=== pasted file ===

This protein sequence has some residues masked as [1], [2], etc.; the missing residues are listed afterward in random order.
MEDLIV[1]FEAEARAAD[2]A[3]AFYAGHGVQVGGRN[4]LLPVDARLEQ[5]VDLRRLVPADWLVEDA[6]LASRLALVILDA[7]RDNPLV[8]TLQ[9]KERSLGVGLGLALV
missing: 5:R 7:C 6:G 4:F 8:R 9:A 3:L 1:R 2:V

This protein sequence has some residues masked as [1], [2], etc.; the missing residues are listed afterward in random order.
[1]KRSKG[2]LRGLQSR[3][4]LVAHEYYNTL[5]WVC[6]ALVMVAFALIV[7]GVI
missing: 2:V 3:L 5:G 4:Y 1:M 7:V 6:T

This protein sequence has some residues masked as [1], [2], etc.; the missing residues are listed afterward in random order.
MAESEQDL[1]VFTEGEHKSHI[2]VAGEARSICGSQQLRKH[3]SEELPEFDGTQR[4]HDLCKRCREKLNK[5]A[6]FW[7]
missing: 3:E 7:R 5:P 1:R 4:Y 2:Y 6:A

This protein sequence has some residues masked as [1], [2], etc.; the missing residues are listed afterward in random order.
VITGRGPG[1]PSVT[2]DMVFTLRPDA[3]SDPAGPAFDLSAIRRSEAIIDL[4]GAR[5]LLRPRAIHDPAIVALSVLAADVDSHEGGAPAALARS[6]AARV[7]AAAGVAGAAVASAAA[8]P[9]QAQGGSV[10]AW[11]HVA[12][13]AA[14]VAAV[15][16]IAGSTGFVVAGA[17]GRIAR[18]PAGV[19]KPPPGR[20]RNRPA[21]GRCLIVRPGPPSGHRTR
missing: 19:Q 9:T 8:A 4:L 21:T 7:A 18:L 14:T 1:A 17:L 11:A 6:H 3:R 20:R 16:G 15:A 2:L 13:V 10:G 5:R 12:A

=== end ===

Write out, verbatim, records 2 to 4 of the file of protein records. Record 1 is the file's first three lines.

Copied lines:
This protein sequence has some residues masked as [1], [2], etc.; the missing residues are listed afterward in random order.
[1]KRSKG[2]LRGLQSR[3][4]LVAHEYYNTL[5]WVC[6]ALVMVAFALIV[7]GVI
missing: 2:V 3:L 5:G 4:Y 1:M 7:V 6:T

This protein sequence has some residues masked as [1], [2], etc.; the missing residues are listed afterward in random order.
MAESEQDL[1]VFTEGEHKSHI[2]VAGEARSICGSQQLRKH[3]SEELPEFDGTQR[4]HDLCKRCREKLNK[5]A[6]FW[7]
missing: 3:E 7:R 5:P 1:R 4:Y 2:Y 6:A

This protein sequence has some residues masked as [1], [2], etc.; the missing residues are listed afterward in random order.
VITGRGPG[1]PSVT[2]DMVFTLRPDA[3]SDPAGPAFDLSAIRRSEAIIDL[4]GAR[5]LLRPRAIHDPAIVALSVLAADVDSHEGGAPAALARS[6]AARV[7]AAAGVAGAAVASAAA[8]P[9]QAQGGSV[10]AW[11]HVA[12][13]AA[14]VAAV[15][16]IAGSTGFVVAGA[17]GRIAR[18]PAGV[19]KPPPGR[20]RNRPA[21]GRCLIVRPGPPSGHRTR
missing: 19:Q 9:T 8:A 4:L 21:T 7:A 18:L 14:T 1:A 17:L 11:A 6:H 3:R 20:R 16:G 15:A 2:L 13:V 10:G 5:R 12:A